For the two of us, what is sacred about KFTC is organizing. It is the deliberate commitment of listening for commonality and shared purpose and the effort to bring people together that builds grassroots power for justice. As straightforward as that may sound to some, many of us have learned that organizing is a complicated, intense, and exhilarating labor of love. There are many important ingredients to successful organizing; a few that we believe are essential for KFTC.

We hope and believe KFTC will continue to be vision oriented. People often try to describe KFTC by our issue campaigns or our organizational structures, but it is our vision – our north star – that guides our work, propels us forward, and reveals our purpose. 

We encourage KFTC to see problems, and seek solutions. Identifying problems in our communities, our Commonwealth, or our organization can be easy or difficult. Identifying solutions and building the collective power to secure them is typically much harder. KFTC is perhaps the best hope in Kentucky for turning protest into grassroots power, a conversion that requires an elusive combination of passion, patience, and unrelenting shared purpose.

We love that KFTC is so committed to leadership development, and hope that KFTC will only deepen that commitment. Finding and facilitating new, non-traditional, perhaps unlikely leadership has always been KFTC’s central strategy, our secret sauce that is no secret, but is hard to make, at least in large batches. Much more grassroots, community, and political leadership will be needed to achieve our common vision. We hope that KFTC continues and expands upon the investments in new leadership so that Kentuckians become the leaders we seek.

Finally, we wish that our KFTC family can be good to one another. As recently developed and affirmed through the organizational change process, a ten-year vision of KFTC as a beloved community, comprised of 100,000 different people, is both inspiring and daunting “We are Kentuckians; We choose each other,” is more than a slogan – it is truthfully our best hope for change. Choosing each other means every KFTC member and every Kentuckian – no matter their race, income, or ZIP code – has a place in that vision and a role to play in getting us there. We have to practice calling people in to this organization, this work, and this vision to have any hope of achieving it. We must hold ourselves and each other accountable to the vision. And we must do it with love.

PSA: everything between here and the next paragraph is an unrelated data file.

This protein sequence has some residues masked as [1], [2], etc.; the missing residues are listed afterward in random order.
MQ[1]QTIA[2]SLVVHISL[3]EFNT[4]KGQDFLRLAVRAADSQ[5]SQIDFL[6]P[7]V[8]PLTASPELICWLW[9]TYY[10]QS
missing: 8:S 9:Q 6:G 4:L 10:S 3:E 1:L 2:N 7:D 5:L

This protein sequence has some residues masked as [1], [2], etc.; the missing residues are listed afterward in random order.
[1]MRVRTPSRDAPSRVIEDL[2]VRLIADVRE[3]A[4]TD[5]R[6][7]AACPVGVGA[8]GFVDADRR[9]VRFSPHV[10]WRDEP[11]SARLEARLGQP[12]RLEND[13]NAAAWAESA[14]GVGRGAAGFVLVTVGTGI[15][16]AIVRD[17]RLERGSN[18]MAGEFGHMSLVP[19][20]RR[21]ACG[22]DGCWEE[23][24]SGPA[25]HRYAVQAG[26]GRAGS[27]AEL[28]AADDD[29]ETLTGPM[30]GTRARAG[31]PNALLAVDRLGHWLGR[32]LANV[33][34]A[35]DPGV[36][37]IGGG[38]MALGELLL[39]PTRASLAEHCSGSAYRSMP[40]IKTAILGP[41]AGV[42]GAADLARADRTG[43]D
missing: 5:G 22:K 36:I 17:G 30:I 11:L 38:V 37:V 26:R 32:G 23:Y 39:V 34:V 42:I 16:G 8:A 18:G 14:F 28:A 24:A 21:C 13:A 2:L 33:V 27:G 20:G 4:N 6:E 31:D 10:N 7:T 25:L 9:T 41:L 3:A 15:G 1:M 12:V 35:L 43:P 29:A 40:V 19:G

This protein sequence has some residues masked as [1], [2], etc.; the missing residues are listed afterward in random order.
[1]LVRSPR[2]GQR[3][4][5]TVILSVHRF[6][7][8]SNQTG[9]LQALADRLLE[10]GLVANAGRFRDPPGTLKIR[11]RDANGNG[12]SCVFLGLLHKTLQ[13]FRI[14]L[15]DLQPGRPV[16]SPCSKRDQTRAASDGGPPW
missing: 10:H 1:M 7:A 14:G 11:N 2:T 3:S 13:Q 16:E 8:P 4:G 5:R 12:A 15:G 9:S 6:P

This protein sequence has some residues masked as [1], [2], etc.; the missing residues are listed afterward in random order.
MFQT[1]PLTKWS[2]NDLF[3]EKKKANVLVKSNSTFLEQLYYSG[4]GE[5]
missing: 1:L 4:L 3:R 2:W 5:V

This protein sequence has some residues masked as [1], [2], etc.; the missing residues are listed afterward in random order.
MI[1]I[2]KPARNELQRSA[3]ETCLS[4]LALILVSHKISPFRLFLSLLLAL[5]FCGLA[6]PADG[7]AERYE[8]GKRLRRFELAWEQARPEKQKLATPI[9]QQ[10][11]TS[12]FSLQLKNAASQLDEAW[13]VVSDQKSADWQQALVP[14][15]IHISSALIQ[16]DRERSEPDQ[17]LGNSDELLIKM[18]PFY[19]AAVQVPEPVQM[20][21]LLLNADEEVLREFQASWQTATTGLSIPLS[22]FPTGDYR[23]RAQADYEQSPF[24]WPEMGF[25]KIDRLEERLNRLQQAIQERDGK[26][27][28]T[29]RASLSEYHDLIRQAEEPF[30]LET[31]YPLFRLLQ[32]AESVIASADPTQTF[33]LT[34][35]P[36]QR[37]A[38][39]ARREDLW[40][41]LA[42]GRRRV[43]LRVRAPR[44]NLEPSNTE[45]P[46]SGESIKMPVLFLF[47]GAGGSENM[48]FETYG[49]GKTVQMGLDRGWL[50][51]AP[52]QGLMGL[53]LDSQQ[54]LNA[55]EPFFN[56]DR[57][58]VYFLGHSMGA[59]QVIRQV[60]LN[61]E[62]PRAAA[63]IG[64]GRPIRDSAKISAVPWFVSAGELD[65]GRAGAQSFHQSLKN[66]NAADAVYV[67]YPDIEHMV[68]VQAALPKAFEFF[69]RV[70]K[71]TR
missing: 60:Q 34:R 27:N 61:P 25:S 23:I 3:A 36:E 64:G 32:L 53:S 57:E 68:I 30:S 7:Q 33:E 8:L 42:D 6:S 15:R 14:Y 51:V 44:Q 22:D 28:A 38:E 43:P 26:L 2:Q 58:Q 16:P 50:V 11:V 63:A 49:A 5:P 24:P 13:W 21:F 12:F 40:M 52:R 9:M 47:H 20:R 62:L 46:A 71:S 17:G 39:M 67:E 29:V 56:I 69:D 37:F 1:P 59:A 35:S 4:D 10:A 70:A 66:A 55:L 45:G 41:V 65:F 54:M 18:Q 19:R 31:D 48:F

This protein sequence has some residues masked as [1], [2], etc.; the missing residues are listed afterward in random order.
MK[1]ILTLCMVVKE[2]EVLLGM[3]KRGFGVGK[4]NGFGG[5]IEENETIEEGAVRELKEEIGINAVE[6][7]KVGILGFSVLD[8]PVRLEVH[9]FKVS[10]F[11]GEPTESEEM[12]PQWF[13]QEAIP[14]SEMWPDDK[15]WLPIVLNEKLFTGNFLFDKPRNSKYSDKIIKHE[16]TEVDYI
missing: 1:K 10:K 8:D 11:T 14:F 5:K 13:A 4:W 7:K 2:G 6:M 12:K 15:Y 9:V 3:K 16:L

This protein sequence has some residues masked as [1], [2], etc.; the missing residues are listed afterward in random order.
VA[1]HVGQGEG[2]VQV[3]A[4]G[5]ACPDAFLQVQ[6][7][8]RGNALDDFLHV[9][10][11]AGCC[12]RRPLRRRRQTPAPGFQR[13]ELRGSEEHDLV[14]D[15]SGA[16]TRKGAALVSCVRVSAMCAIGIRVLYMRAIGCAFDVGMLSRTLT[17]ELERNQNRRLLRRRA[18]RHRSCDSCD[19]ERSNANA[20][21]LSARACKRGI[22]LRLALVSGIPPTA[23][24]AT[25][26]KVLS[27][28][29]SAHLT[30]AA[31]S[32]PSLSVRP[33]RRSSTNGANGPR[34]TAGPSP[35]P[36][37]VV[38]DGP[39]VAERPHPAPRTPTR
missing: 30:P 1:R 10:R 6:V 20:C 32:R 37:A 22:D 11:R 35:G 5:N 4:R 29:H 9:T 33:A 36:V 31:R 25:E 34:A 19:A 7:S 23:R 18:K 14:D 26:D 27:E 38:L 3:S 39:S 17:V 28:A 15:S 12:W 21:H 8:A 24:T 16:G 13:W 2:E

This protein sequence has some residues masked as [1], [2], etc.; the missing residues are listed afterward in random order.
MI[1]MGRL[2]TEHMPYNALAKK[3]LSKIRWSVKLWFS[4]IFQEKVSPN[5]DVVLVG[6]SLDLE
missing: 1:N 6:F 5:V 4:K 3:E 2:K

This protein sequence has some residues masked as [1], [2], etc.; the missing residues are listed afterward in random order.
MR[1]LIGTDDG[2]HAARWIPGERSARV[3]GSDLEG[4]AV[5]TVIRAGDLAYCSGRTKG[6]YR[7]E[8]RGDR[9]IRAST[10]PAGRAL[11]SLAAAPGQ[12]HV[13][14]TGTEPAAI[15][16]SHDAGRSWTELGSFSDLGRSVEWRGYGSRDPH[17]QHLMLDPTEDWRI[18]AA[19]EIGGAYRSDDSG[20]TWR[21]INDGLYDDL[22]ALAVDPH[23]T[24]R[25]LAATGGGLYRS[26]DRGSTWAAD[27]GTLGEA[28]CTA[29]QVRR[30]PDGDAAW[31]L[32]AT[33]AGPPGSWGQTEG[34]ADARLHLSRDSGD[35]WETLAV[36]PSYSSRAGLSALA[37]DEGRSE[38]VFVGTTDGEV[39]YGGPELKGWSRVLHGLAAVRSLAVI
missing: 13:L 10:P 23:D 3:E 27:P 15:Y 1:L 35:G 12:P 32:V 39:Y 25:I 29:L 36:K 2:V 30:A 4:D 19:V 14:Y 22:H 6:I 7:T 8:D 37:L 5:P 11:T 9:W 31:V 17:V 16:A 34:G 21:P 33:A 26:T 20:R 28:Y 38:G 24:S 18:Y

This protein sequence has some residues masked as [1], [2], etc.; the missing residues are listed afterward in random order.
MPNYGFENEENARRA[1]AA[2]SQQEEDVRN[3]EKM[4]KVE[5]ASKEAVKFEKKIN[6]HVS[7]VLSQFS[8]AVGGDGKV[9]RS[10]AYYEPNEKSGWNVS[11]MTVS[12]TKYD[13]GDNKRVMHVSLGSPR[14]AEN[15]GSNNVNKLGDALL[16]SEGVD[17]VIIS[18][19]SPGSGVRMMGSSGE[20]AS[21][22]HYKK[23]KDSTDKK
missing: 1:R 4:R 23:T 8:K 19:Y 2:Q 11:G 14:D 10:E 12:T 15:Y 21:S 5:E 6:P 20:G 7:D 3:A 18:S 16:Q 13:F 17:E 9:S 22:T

Like a hike up the holler or a bike ride through the neighborhood, the path forward for KFTC won’t be straight or without some difficulty. Walking this path together for the past four years together has been a journey for the two of us. We have gained from each other and all of you lessons that we will carry, memories that we will cherish. As we move ahead, wearing different hats but familiar shoes, we offer our gratitude for KFTC’s ambition, our deep respect for your commitment, and our heartfelt cheers for all the future success. 

Thank you.

Cassia Herron, who lives in Louisville, KY, served on the KFTC Executive Committee since 2017, as chair since 2019 and her term expires at the end of July.

Burt Lauderdale, who lives in Laurel County, KY, has been on KFTC staff since 1983, as Executive Director since 2001, and will retire at the end of August.